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The capacitor is often overshadowed by the transistor when it comes to computer components. However, lately we’ve seen how motherboard manufacturers have been moving from analog fluid-based capacitors to digital solid-state capacitors. These have a superior life expectancy and improved performance compared to the older analog versions, but then again a bit more expensive. Researchers at Georgia Institute of technology have spent a lot of time studying barium titanate and have been able to manufacture capacitors with twice the capacity by mixing the barium titanate with a polymer matrix.

This isn’t the first time we hear about barium titanate. The last we heard was that researchers was using the metallic complex to designing revolutionizing batteries in the form of a ultra capacitor system and what Joe Perry and Philseok Kim have done is quite similar.

The problem with barium titanate is that a dispersion of molecules have an uneven distribution, but they’ve been able to work around through a organic capsule with phosphonic acid (R-H2PO3). This resulted in a uniform dispersion.

”Our team has developed nanocomposites that have a remarkable combination of high dielectric constant and high dielectric breakdown strength,” – Joseph W. Perry, professor at Georgia Tech School of Chemistry and Biochemistry and the Center for Organic Photonics and Electronics. ”For capacitors and related applications, the amount of energy you can store in a material is related to those two factors.”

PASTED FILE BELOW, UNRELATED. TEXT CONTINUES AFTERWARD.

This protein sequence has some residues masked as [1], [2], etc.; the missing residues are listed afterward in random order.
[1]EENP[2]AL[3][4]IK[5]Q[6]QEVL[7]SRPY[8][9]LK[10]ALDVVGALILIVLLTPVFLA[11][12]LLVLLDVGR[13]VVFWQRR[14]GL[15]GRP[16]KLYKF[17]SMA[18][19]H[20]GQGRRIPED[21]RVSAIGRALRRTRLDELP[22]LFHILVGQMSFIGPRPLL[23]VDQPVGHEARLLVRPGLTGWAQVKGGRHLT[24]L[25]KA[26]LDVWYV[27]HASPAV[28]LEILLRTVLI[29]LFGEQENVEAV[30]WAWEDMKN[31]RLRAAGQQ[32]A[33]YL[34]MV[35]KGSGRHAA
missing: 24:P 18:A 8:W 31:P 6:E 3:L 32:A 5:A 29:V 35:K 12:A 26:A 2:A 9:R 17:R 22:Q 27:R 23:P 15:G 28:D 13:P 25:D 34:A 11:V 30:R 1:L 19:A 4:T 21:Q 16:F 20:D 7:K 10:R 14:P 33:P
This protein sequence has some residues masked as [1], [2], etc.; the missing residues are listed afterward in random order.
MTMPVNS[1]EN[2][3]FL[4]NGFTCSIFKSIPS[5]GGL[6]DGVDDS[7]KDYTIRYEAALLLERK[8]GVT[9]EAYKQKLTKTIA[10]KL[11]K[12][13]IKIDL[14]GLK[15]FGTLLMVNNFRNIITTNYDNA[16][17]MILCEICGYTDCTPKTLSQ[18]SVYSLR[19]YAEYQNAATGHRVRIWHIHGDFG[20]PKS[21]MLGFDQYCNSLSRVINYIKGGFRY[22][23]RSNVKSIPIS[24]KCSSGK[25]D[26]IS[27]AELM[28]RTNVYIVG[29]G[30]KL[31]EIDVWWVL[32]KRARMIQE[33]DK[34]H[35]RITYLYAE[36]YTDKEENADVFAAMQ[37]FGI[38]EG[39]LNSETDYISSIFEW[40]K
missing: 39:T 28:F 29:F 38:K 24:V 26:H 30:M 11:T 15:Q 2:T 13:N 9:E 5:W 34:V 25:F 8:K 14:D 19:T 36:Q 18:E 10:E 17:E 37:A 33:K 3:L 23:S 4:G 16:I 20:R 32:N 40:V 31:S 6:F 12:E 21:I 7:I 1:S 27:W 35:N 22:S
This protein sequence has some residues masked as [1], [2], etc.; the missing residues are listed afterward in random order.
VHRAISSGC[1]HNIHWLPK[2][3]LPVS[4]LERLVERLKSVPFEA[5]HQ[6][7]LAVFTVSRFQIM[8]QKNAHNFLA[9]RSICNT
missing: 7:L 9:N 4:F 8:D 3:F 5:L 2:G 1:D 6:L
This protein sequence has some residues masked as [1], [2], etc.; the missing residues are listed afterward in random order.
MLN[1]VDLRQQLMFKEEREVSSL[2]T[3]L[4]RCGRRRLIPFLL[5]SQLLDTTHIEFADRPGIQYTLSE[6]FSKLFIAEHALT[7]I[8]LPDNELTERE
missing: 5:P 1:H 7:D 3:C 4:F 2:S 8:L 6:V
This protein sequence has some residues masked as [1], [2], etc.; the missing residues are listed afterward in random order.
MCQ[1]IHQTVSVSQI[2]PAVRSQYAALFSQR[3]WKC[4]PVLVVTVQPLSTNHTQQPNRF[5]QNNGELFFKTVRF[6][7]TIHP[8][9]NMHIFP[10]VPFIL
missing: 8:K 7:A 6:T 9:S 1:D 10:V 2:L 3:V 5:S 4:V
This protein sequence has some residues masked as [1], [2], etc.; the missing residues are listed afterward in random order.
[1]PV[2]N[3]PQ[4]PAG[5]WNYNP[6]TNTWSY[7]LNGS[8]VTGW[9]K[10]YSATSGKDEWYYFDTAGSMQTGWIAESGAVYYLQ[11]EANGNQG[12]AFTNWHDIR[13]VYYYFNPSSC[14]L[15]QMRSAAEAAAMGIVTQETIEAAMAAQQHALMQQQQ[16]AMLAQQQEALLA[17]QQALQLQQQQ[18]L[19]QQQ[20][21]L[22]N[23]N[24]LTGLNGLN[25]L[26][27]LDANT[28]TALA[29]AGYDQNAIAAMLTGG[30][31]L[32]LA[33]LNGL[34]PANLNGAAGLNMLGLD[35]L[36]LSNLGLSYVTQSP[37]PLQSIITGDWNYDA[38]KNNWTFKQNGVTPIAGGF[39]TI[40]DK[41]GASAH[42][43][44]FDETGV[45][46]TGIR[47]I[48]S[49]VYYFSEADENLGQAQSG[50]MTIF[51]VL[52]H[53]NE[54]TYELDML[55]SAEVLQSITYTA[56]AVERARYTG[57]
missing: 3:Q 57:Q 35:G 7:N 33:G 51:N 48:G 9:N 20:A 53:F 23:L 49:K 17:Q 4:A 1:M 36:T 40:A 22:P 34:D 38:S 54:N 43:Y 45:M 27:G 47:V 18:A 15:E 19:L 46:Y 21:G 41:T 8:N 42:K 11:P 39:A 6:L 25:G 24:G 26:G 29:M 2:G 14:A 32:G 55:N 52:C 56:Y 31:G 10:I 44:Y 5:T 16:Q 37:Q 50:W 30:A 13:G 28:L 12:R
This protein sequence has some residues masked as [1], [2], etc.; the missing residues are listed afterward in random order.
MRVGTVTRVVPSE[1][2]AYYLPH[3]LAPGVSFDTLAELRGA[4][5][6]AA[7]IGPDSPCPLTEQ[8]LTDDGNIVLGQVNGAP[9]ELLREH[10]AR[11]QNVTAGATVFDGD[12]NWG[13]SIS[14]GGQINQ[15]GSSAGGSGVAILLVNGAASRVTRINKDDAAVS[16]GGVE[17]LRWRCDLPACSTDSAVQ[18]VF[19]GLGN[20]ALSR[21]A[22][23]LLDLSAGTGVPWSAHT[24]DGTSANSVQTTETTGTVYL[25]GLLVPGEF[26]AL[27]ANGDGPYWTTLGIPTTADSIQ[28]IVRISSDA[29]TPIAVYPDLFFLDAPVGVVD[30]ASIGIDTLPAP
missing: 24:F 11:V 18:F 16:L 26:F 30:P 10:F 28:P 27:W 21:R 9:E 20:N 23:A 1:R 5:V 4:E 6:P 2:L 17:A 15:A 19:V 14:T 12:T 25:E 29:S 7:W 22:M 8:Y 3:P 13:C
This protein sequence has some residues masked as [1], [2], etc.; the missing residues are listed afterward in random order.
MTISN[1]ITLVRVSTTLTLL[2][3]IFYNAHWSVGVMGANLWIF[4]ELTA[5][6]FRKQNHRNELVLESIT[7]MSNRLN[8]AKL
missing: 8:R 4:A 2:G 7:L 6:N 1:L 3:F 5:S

The material has been tested and verified at up to 1MHz and is believed to handle higher frequencies. According to the researchers the big breakthrough isn’t the storage capacity but how they’ve been able to encapsulate the barium titanate complex and the approach could be used with other nanoparticles. It’s far from easy to create homogeneous solutions with a high density with aggregates, which is quite common with barium titanate. No one has been able to create a capsule that solves and is capable of handling some stress.

The organic phosphonic acids also made the barium titanate a lot more compatible with the polymer matrix which in turn results in the dielectric. The researchers is considering a commercialization and applied for a patent of the method, which in turn strengthens a possible commercial product. There are many other areas where dielectrics are used, not just capacitors.

The article “High Permittivity and High Dielectric Strength Nanocomposites via Surface Modification of BaTiO3 with Functional Phosphonic Acids” is published in Advanced Material Vol 19, issue 7 and online here.


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